Codecamp BA - RESTful Services

17.09.2010 13:48Comments
Since I already had the presentation from the CodeCamp Buenos Aires, I thought I’d translate it to English and explain what the presentation was about. REST has earned a place amongst applications that consume ‘resource-centric’ services. Microsoft has addressed this by giving WCF REST capabilities, and then took their commitment even further by lunching WCF DataServices and the OData Protocol. In this presentation we cover how to build RESTful services with WCF REST, WCF DataServices and even with ASP .NET MVC. RESTful Services Codecamp 2010 English


REST which stands for “Representational State Transfer” is an architectural style for building web services over HTTP. By saying “architectural style” we mean that there are no specifications or standards that we need to follow in order to make a service RESTful; instead we have principles to adhere. The fact that these principles are not mandatory gives us a sense of RESTfulness, the more and the better we adhere to these principles, the more RESTful our service will be.

The five REST principles are:

  1. Identify resources with URIs.
  2. Use the standard HTTP verbs (GET, POST, PUT, DELETE) to operate over the resources.
  3. Link resources using their URIs.
  4. Expose the resource representation in multiple formats (xml, json, etc)
  5. Stateless Communication.
Here there are some examples of Principle number 1: http://myservice/rooms this could be the link to the list of all the rooms in a building. http://myservice/roomS/3 this could be the link to the room number 3.. http://myservice/Colors/red this could be the link to the color red. http://myservice/Transaction/1145001 and this could be our way of representing transactions in REST, by exposing the transaction as a resource and providing a proper representation. The four HTTP standard verbs could be used in the following way:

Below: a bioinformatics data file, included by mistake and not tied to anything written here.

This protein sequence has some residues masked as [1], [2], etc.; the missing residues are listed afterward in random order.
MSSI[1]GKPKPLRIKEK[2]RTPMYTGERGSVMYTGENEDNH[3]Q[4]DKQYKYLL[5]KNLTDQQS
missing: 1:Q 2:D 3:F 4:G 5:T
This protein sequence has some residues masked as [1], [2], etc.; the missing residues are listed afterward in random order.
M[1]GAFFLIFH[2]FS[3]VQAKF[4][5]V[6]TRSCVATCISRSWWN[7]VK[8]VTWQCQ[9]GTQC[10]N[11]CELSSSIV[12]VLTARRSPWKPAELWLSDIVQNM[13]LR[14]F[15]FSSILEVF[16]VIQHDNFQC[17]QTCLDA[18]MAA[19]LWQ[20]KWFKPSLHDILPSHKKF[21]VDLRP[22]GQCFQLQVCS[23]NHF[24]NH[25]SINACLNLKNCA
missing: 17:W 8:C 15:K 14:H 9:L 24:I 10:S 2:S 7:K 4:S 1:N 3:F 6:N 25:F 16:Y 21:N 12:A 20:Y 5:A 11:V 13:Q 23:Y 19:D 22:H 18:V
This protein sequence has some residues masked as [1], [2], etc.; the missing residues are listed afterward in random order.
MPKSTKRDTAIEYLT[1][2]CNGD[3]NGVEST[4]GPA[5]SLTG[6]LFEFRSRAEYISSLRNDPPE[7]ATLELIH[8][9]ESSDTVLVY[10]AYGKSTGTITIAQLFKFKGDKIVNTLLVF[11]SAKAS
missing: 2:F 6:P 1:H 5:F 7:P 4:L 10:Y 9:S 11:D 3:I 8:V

• GET: Returns a representation of the resource
  • PUT: Updates the resource
  • POST: Creates a resource
  • DELETE: Deletes a resource
Whe can link resources to form higher-order resources: <order self=’’> <amount>23</amount> <product ref=’’ /> <customer ref=’’ /> </order> Notice how the id is represented by a Uri to itself. Ideally we should offer our consumers different formats of the representation of our resources. Upon their request of a particular format, the service should return the resource accordingly. GET /accounts('UBS') Host: Accept: application/atom+xml … GET /accounts('UBS') Host: Accept: application/json … And as for stateless communications, we should not keep a state of the communication, and this means no server-side sessions, and no client-side cookies. The service should act upon request. GET /accounts('ubs') Host: Accept: application/account+xml <account><contact ref="/contacts('ubs-12345')">...</contact></account> … GET /contacts('ubs-12345') Host: Accept: application/contact+xml <contact id="ubs-12345">...</contact>

Microsoft & REST

Microsoft currently offers three different flavors of RESTful services. Two of them are under the WCF umbrella: WCF WebHttp and WCF DataServices; and the other is ASP .NET MVC (yes, apart from websites being REST applications, MVC supports REST principles for services). In the next posts we'll take a look at each one:
  • WCF WebHttp. Full control over the Uri, Formats and protocols.
  • WCF DataServices. We design based on a Data Model, and we expose both IQueryables<T> members and IUpdatable behavior.
  • ASP .NET MVC. Apart from websites being REST, we explore how we can offer other formats like json.

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